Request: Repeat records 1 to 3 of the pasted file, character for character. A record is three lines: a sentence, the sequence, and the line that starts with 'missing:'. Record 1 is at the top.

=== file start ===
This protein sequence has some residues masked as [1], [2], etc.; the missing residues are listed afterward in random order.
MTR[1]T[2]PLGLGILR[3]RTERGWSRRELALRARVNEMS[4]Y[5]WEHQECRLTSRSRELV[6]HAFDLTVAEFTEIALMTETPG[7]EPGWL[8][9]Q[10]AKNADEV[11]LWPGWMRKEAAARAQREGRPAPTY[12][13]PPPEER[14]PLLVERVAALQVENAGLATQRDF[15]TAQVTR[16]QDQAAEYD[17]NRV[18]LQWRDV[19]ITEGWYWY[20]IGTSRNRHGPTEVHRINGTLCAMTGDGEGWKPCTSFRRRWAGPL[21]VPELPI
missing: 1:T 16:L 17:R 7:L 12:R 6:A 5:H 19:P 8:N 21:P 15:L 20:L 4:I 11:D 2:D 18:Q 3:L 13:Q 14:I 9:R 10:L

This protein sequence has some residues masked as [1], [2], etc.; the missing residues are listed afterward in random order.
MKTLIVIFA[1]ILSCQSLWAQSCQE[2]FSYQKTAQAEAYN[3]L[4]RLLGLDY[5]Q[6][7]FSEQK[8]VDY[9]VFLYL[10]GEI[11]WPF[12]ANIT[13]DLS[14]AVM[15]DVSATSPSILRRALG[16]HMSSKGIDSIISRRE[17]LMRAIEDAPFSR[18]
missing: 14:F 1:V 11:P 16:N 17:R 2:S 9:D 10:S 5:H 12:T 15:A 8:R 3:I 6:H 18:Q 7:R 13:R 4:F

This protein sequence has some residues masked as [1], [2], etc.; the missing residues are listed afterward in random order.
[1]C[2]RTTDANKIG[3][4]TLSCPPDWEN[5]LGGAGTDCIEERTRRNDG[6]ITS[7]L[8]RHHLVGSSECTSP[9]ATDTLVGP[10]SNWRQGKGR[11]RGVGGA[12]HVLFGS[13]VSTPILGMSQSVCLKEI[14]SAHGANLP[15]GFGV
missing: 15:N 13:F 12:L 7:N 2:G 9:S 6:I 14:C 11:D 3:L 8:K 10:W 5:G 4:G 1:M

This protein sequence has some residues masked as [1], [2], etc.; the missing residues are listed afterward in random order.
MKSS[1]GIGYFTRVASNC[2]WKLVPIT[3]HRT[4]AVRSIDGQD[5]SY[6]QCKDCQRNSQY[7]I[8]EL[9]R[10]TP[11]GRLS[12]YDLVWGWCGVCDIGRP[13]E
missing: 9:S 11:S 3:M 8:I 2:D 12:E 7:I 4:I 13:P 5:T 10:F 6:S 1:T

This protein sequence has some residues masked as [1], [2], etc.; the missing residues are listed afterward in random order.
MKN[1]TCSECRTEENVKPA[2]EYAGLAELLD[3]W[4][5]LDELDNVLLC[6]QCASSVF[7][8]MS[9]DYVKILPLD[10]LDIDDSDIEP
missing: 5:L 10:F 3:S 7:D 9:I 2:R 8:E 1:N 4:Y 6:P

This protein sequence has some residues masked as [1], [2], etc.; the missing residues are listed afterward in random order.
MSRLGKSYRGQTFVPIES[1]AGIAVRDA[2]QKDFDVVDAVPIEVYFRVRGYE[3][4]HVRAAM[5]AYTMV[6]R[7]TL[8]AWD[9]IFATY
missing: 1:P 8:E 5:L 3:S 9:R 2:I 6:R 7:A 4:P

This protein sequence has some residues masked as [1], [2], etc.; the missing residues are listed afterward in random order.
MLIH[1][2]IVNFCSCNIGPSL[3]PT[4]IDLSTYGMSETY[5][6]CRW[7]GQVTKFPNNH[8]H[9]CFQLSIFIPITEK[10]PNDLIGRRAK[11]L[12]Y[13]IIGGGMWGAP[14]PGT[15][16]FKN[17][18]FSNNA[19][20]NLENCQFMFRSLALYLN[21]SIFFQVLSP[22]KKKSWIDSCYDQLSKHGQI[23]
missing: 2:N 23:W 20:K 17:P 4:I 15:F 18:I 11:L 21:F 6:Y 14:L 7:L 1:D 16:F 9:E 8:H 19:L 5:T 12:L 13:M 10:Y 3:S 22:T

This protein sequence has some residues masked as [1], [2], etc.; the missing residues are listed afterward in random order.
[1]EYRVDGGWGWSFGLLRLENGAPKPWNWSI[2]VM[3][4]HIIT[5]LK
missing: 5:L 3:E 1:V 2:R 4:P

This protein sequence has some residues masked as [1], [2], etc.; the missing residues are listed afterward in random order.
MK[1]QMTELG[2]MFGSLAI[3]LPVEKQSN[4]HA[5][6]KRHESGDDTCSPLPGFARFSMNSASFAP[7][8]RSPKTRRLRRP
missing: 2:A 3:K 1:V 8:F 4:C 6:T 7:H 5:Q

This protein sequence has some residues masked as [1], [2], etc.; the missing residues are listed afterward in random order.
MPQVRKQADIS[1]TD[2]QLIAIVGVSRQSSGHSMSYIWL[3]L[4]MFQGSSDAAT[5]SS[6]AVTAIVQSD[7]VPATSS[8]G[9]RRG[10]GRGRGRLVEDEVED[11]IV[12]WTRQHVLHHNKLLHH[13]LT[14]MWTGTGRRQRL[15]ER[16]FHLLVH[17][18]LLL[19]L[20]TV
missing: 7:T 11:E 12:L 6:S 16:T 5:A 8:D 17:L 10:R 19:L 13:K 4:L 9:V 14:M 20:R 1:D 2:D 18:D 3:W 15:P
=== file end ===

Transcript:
This protein sequence has some residues masked as [1], [2], etc.; the missing residues are listed afterward in random order.
MTR[1]T[2]PLGLGILR[3]RTERGWSRRELALRARVNEMS[4]Y[5]WEHQECRLTSRSRELV[6]HAFDLTVAEFTEIALMTETPG[7]EPGWL[8][9]Q[10]AKNADEV[11]LWPGWMRKEAAARAQREGRPAPTY[12][13]PPPEER[14]PLLVERVAALQVENAGLATQRDF[15]TAQVTR[16]QDQAAEYD[17]NRV[18]LQWRDV[19]ITEGWYWY[20]IGTSRNRHGPTEVHRINGTLCAMTGDGEGWKPCTSFRRRWAGPL[21]VPELPI
missing: 1:T 16:L 17:R 7:L 12:R 6:A 5:H 19:P 8:N 21:P 15:L 20:L 4:I 11:D 2:D 18:Q 3:L 13:Q 14:I 9:R 10:L

This protein sequence has some residues masked as [1], [2], etc.; the missing residues are listed afterward in random order.
MKTLIVIFA[1]ILSCQSLWAQSCQE[2]FSYQKTAQAEAYN[3]L[4]RLLGLDY[5]Q[6][7]FSEQK[8]VDY[9]VFLYL[10]GEI[11]WPF[12]ANIT[13]DLS[14]AVM[15]DVSATSPSILRRALG[16]HMSSKGIDSIISRRE[17]LMRAIEDAPFSR[18]
missing: 14:F 1:V 11:P 16:N 17:R 2:S 9:D 10:S 5:H 12:T 15:A 8:R 3:I 6:H 18:Q 7:R 13:R 4:F

This protein sequence has some residues masked as [1], [2], etc.; the missing residues are listed afterward in random order.
[1]C[2]RTTDANKIG[3][4]TLSCPPDWEN[5]LGGAGTDCIEERTRRNDG[6]ITS[7]L[8]RHHLVGSSECTSP[9]ATDTLVGP[10]SNWRQGKGR[11]RGVGGA[12]HVLFGS[13]VSTPILGMSQSVCLKEI[14]SAHGANLP[15]GFGV
missing: 15:N 13:F 12:L 7:N 2:G 9:S 6:I 14:C 11:D 3:L 8:K 10:W 5:G 4:G 1:M